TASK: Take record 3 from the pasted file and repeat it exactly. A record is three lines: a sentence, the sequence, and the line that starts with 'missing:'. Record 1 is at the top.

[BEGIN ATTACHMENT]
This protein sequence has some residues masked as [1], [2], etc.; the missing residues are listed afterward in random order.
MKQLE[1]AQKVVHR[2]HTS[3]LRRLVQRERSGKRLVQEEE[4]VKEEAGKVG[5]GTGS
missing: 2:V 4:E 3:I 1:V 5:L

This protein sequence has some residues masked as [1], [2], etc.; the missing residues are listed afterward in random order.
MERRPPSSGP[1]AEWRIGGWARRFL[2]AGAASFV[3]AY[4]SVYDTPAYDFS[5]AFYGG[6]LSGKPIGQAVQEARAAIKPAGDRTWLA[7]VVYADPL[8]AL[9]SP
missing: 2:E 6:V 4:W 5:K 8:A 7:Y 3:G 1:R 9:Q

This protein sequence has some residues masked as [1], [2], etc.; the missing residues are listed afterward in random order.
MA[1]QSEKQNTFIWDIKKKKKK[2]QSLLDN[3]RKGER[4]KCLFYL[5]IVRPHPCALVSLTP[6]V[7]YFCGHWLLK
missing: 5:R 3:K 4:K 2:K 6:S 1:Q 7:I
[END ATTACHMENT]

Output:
This protein sequence has some residues masked as [1], [2], etc.; the missing residues are listed afterward in random order.
MA[1]QSEKQNTFIWDIKKKKKK[2]QSLLDN[3]RKGER[4]KCLFYL[5]IVRPHPCALVSLTP[6]V[7]YFCGHWLLK
missing: 5:R 3:K 4:K 2:K 6:S 1:Q 7:I